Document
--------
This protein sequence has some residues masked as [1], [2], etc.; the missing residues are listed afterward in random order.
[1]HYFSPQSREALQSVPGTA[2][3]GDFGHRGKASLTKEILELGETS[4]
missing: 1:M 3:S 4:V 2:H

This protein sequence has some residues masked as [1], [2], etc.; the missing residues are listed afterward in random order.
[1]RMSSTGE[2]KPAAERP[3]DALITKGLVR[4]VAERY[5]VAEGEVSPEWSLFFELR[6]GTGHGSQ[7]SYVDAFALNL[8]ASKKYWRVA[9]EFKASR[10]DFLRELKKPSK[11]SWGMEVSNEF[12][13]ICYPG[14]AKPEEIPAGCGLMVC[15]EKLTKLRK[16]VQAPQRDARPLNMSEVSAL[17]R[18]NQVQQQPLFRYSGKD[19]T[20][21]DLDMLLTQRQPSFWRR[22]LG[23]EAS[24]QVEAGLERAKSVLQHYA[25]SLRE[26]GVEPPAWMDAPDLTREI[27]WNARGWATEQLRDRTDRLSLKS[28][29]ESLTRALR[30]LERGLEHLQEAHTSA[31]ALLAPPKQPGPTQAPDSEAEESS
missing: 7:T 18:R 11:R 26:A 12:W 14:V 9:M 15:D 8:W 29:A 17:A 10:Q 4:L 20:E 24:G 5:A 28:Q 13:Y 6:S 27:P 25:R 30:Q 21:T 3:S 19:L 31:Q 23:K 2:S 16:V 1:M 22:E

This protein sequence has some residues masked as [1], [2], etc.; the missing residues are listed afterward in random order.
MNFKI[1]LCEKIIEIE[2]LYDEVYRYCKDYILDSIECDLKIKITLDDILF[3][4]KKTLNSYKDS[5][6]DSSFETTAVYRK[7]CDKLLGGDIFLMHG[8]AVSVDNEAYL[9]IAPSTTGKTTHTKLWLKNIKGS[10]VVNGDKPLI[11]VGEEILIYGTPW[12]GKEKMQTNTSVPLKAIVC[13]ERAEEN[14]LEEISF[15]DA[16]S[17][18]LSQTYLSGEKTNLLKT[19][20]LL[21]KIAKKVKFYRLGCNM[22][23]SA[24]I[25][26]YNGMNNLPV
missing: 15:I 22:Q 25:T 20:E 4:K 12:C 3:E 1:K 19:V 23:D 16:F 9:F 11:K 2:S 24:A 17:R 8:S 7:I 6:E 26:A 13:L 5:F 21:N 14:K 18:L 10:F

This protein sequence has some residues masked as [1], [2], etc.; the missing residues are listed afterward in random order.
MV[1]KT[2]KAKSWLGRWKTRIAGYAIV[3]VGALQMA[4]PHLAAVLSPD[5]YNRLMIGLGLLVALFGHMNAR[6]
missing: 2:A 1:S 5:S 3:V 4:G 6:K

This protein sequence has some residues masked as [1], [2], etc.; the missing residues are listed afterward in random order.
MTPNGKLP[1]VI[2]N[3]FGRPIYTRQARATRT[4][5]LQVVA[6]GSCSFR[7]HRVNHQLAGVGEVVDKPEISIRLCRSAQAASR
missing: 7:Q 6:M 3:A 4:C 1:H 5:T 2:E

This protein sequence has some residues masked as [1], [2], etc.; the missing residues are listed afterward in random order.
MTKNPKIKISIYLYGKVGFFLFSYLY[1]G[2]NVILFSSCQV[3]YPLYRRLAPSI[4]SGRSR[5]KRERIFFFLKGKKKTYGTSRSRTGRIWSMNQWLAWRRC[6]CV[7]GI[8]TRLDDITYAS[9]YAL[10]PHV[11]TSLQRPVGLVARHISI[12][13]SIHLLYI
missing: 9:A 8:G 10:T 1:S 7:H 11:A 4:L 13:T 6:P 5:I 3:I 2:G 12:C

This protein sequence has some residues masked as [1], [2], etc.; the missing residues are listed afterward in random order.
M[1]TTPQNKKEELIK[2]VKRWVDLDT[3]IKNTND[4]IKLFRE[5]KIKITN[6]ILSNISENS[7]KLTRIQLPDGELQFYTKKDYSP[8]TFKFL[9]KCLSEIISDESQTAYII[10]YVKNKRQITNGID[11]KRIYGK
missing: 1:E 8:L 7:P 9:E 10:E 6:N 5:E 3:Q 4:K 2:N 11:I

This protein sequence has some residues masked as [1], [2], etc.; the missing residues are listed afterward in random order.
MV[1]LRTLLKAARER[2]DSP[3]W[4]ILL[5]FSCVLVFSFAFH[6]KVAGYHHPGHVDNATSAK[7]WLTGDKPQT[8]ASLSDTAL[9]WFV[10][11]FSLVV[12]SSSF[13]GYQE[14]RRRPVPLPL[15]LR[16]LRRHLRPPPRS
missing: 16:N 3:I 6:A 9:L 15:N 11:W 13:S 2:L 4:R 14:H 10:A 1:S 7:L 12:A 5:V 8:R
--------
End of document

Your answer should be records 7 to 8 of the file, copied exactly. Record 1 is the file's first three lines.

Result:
This protein sequence has some residues masked as [1], [2], etc.; the missing residues are listed afterward in random order.
M[1]TTPQNKKEELIK[2]VKRWVDLDT[3]IKNTND[4]IKLFRE[5]KIKITN[6]ILSNISENS[7]KLTRIQLPDGELQFYTKKDYSP[8]TFKFL[9]KCLSEIISDESQTAYII[10]YVKNKRQITNGID[11]KRIYGK
missing: 1:E 8:L 7:P 9:E 10:E 6:N 5:E 3:Q 4:K 2:N 11:I

This protein sequence has some residues masked as [1], [2], etc.; the missing residues are listed afterward in random order.
MV[1]LRTLLKAARER[2]DSP[3]W[4]ILL[5]FSCVLVFSFAFH[6]KVAGYHHPGHVDNATSAK[7]WLTGDKPQT[8]ASLSDTAL[9]WFV[10][11]FSLVV[12]SSSF[13]GYQE[14]RRRPVPLPL[15]LR[16]LRRHLRPPPRS
missing: 16:N 3:I 6:A 9:L 15:N 11:W 13:S 2:L 4:R 14:H 10:A 1:S 7:L 12:A 5:V 8:R